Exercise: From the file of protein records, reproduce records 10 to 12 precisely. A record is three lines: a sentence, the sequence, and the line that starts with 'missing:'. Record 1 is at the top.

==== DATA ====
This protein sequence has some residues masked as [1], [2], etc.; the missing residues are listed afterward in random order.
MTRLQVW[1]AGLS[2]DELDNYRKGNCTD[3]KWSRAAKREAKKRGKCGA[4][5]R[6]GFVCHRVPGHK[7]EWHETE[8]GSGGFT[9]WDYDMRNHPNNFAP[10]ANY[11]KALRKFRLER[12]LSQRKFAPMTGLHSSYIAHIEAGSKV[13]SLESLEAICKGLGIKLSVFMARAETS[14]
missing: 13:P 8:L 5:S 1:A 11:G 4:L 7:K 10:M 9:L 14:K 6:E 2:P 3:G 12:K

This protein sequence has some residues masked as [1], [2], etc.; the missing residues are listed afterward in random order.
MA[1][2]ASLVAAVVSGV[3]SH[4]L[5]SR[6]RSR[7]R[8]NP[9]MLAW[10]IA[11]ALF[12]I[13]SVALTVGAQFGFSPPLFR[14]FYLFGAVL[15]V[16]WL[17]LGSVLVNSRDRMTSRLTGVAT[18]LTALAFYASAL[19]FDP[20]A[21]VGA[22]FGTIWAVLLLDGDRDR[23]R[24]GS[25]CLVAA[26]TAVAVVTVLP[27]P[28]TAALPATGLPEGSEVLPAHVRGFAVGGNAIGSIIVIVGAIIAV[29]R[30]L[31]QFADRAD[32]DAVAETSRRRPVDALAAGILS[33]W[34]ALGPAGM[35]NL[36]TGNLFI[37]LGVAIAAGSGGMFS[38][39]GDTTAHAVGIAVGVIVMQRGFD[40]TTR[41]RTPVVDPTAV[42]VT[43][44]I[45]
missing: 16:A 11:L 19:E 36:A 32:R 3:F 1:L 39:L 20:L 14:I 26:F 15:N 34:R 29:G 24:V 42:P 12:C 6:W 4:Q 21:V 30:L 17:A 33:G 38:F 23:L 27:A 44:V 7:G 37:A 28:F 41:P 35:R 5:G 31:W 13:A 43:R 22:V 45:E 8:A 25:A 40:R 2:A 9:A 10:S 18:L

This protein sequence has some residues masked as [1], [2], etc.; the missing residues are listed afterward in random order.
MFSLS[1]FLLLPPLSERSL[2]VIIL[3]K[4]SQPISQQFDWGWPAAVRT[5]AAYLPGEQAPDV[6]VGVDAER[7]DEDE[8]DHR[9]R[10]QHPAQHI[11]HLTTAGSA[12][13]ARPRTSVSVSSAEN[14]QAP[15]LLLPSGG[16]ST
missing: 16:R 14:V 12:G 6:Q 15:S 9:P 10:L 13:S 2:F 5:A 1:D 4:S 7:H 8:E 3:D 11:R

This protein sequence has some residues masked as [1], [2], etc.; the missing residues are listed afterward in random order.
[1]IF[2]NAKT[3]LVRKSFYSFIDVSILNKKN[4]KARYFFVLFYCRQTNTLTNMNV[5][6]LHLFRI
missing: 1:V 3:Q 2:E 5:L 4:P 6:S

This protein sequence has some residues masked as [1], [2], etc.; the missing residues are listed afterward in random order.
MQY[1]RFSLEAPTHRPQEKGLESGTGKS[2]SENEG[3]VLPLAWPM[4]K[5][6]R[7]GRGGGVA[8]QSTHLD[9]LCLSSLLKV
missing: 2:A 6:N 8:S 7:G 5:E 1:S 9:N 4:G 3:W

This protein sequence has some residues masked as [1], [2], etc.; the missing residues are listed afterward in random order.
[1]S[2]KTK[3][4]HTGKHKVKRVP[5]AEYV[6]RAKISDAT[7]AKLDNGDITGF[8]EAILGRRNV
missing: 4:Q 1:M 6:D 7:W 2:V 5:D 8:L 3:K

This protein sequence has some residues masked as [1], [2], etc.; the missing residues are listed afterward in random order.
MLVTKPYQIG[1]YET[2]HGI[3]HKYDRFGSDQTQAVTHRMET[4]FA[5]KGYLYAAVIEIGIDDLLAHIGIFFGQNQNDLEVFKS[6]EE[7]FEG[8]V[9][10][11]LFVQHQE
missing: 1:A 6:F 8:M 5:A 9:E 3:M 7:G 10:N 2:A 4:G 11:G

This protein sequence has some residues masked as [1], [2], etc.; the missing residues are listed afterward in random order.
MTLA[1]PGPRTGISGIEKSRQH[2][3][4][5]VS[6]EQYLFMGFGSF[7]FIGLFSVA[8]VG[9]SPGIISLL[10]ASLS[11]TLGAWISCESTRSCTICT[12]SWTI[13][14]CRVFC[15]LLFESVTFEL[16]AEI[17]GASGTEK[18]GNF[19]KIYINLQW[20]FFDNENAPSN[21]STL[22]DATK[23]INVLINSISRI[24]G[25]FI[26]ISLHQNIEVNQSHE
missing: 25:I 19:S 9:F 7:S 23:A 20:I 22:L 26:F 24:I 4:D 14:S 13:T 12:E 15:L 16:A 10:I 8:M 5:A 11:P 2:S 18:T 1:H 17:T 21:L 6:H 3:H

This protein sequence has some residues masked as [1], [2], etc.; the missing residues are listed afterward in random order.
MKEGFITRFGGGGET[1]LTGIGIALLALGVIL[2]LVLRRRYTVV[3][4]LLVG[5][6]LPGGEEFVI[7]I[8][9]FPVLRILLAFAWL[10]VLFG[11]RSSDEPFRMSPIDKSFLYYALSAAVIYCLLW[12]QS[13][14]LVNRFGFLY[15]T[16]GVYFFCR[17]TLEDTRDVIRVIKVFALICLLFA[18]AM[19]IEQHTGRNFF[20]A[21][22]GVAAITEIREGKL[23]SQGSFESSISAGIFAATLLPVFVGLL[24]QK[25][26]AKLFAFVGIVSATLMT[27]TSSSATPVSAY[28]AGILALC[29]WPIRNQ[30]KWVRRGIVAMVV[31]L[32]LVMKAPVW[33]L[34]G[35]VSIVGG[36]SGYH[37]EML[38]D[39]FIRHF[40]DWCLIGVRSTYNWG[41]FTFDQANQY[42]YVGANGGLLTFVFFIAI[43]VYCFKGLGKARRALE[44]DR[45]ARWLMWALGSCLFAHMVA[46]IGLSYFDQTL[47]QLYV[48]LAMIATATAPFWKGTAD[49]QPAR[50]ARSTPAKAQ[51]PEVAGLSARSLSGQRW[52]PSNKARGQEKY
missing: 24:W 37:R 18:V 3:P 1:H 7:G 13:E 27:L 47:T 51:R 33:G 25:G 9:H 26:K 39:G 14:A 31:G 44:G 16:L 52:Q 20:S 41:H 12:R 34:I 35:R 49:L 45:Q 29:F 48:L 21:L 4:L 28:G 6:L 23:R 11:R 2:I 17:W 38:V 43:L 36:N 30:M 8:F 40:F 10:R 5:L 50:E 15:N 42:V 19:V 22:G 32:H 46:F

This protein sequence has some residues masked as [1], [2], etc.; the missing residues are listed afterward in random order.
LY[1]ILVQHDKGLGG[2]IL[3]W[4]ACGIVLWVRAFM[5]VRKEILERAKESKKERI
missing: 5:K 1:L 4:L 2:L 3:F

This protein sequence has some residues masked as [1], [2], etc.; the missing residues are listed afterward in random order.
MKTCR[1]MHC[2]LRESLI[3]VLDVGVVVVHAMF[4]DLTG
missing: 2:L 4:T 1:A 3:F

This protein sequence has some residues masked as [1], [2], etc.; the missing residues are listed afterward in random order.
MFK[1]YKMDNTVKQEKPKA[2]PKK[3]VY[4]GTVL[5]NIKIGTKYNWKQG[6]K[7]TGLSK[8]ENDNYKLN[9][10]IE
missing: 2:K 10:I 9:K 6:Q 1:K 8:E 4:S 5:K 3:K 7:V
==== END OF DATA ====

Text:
This protein sequence has some residues masked as [1], [2], etc.; the missing residues are listed afterward in random order.
LY[1]ILVQHDKGLGG[2]IL[3]W[4]ACGIVLWVRAFM[5]VRKEILERAKESKKERI
missing: 5:K 1:L 4:L 2:L 3:F

This protein sequence has some residues masked as [1], [2], etc.; the missing residues are listed afterward in random order.
MKTCR[1]MHC[2]LRESLI[3]VLDVGVVVVHAMF[4]DLTG
missing: 2:L 4:T 1:A 3:F

This protein sequence has some residues masked as [1], [2], etc.; the missing residues are listed afterward in random order.
MFK[1]YKMDNTVKQEKPKA[2]PKK[3]VY[4]GTVL[5]NIKIGTKYNWKQG[6]K[7]TGLSK[8]ENDNYKLN[9][10]IE
missing: 2:K 10:I 9:K 6:Q 1:K 8:E 4:S 5:K 3:K 7:V